A final soundtrack doesn't always mean the end of a band or group. Learn more about Fishmans, their last album, and its significance in music.

On December 28th, 1998, Fishmans took the stage for the last show on their farewell tour. As a last hurrah before the original core of the group disbanded, they blew the roof off of the Akasaka Blitz in Minato for 2 hours and 7 minutes. Going through the various eras of their own history, the band weaved through reggae-dub, dream-pop, and psychedelic stylings throughout the night, culminating in their 41 minute-long closer, Long Season.

~Play the music along for the full experience ~

This performance was the last of what this group had to give, the sum of all the work that they had put into their art since the band’s formation in 1987. 11 years of dedication played out to a crowd in 2 hours and 7 minutes. This chunk of time, perfectly encapsulating what the group was and ever will be, was recorded and distributed as 98.12.28 Otokotachi no Wakare. While the album had found moderate success in Japan during the time of its release, it is only during the internet age where this piece of art is truly appreciated. Music snobs from all corners of the web have found themselves entranced by the sonic-daydream that is this album. From the dub-inspired, heart wobbling baselines, to the siren-like voice of frontman Shinji Sato, Fishmans has managed to be reborn in the hearts of listeners 20 years after their grand finale.

Cementing their status as a hipster’s holy grail, Fishmans can be found on /mu/’s (of 4chan) essential listening list and as number 18 on Rateyourmusic’s greatest albums list. (An interesting side note is that Fishmans also happens to be the only Asian artists in the top 100). While 18 may not seem like the most impressive position, this list is also based off of the amount of reviews given for an album, not just the average score of the album. When looking at the actual score given to 98.12.28 Otokotachi no Wakare, we see that it is the highest rated album on the list at 4.36 of 5. This places its score above even Radiohead’s Ok Computer and Kendrick Lamar’s To Pimp a Butterfly, both coming in at 4.23 and 4.27 respectively. Even on a list specifically catered towards music critics, this album managed to establish itself as a true hidden gem.

Despite the modern day appreciation for the band and their music, lead singer and guitarist, Shinji Sato, would never see these results. Sadly, he never even had the chance to see the album released. Just three months after the recording of their final show, the frontman of Fishmans had passed away at the age of 33 due to heart failure.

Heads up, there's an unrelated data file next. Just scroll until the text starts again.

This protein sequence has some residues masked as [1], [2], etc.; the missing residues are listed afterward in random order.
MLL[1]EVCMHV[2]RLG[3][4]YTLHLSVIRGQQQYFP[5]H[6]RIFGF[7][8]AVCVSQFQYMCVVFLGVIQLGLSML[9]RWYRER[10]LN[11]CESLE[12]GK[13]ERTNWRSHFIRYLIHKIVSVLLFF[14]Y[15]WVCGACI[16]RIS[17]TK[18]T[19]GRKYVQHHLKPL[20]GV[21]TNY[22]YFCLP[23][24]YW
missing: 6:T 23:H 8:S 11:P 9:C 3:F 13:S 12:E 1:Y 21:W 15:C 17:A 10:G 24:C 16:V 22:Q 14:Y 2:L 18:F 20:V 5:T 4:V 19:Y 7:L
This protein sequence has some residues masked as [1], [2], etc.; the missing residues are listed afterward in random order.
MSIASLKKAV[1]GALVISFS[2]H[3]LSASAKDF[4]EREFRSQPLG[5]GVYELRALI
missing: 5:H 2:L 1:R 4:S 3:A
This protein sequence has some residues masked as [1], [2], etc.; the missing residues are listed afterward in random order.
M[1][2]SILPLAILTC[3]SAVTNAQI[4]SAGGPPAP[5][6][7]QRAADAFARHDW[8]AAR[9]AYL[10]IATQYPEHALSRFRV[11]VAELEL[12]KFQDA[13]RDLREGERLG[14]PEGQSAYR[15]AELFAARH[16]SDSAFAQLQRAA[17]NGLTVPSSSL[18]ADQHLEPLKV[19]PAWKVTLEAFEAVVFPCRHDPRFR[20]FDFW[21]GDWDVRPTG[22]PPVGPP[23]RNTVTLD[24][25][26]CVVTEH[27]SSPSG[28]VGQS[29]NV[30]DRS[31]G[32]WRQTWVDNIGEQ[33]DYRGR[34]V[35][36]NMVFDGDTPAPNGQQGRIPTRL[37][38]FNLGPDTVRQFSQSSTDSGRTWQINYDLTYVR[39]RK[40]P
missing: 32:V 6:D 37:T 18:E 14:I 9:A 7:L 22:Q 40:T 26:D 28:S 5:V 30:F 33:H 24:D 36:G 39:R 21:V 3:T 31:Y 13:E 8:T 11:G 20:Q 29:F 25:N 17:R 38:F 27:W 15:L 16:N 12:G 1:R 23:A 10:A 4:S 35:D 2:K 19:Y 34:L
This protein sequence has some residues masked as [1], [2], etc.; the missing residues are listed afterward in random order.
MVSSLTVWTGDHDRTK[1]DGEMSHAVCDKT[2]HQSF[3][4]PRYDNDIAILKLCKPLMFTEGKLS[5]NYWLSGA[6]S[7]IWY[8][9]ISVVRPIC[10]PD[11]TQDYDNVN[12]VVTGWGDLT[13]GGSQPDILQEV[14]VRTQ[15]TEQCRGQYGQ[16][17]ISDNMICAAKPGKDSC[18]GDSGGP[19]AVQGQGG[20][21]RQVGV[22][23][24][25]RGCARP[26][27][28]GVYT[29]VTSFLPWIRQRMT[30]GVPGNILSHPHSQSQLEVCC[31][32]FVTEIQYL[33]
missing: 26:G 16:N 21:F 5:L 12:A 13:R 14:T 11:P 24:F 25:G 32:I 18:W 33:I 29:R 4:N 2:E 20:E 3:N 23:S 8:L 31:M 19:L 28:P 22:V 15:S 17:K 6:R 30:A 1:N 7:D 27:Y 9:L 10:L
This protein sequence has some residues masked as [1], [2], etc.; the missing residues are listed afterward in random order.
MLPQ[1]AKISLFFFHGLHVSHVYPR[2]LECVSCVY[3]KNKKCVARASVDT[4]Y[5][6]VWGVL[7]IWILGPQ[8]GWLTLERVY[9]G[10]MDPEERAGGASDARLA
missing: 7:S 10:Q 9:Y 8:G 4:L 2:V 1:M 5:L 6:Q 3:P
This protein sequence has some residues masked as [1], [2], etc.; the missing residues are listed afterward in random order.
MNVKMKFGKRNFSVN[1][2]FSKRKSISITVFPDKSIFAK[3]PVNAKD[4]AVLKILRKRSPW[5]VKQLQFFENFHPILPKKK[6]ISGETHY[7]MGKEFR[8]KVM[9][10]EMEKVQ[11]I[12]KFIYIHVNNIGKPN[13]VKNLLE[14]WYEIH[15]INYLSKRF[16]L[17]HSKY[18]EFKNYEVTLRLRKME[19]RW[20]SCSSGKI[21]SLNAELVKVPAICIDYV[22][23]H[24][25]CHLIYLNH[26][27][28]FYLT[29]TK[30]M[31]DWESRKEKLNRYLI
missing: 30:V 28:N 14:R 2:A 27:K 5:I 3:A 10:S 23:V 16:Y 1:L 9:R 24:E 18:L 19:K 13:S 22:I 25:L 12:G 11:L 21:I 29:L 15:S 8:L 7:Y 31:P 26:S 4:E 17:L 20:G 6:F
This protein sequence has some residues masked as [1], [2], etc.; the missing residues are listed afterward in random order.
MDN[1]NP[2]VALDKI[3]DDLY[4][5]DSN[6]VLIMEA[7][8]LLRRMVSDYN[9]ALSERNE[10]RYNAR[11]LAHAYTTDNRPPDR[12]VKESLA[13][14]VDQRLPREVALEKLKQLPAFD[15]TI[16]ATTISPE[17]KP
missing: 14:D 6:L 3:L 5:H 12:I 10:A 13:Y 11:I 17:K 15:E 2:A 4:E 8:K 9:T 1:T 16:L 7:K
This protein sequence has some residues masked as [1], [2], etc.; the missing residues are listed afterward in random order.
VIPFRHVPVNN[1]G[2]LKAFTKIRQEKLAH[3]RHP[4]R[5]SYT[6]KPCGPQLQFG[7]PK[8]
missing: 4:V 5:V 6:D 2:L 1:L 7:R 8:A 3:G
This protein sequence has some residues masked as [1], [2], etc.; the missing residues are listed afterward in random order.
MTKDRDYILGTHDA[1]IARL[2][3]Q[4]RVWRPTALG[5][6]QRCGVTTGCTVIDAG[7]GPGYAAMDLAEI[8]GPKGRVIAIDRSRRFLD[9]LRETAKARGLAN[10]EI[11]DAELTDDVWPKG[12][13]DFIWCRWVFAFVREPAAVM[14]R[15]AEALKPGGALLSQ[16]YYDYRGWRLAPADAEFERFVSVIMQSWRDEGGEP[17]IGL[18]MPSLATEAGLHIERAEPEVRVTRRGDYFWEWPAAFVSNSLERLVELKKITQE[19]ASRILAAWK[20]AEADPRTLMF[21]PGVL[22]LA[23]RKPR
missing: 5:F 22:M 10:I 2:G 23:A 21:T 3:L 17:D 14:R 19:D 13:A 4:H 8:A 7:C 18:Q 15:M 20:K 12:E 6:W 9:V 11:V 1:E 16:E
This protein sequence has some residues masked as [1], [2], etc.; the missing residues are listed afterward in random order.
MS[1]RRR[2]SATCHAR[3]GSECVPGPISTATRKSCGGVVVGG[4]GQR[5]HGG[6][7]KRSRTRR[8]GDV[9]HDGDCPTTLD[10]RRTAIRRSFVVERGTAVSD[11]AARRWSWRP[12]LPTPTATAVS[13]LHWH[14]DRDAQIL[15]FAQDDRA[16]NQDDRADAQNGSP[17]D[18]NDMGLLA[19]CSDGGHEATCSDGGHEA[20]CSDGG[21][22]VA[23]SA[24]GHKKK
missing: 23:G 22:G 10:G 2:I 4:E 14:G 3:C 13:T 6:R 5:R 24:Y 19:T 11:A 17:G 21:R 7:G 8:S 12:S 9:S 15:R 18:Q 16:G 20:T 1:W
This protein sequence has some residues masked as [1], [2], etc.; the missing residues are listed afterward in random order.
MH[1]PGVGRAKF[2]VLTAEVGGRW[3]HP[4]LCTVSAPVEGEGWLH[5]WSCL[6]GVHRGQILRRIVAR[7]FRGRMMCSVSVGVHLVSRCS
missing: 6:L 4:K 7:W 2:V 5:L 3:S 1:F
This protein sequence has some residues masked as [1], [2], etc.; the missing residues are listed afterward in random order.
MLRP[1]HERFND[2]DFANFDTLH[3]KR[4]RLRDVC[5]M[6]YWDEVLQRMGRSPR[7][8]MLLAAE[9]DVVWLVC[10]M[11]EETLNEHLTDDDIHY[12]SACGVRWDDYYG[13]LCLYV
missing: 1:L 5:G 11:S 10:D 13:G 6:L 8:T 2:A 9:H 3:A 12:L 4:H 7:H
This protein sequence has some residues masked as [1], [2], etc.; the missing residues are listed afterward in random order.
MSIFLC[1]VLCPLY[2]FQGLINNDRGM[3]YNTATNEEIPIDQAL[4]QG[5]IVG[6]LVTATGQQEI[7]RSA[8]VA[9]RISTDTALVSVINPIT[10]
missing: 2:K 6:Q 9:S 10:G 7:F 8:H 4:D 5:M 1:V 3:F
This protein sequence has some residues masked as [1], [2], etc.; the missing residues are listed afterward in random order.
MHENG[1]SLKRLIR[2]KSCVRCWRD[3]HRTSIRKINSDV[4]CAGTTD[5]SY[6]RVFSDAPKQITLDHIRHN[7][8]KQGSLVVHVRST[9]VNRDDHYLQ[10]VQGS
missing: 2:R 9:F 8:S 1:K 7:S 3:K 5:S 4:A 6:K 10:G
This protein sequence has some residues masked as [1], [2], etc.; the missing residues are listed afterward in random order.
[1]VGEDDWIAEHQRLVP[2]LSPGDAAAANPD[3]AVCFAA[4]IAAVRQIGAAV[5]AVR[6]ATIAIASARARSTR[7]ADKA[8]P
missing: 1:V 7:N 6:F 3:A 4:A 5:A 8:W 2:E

While bassist Yuzuru Kashiwabara and drummer Kin-Ichi Motegi would later go on to join other bands, Sato’s death ended any chances for a reformation of the group. Shinji Sato and the rest of Fishmans’ final performance released six months later, with other projects releasing afterwards from the group's backlog of work.

Even without knowledge of the tragic backstory of this album, you can feel the finality that the band performs with in their music. While Sato may not have known that this would be his last show, he knew it was going to be the last show for the group. Originally, the farewell tour and subsequent disbanding were due to Kashiwabara growing tired of the music industry and wanting to leave it behind. Sato and Motegi were meant to continue their work under the Fishmans name, but the band as they knew it was coming to an end. This resulted in the band fully giving itself to the audience, opening themselves up for what was the last time.

While listening to their final performance, you can feel the band members trying to appreciate each moment that they still had together. With their songs playing out like flashbacks, nostalgia drips from each note, making us miss moments we’ve never even experienced. If you have the chance, check out Fishmans. 98.12.28 Otokotachi no Wakare is a highlight reel of their work, and a great overview of the band’s stylistic progressions.

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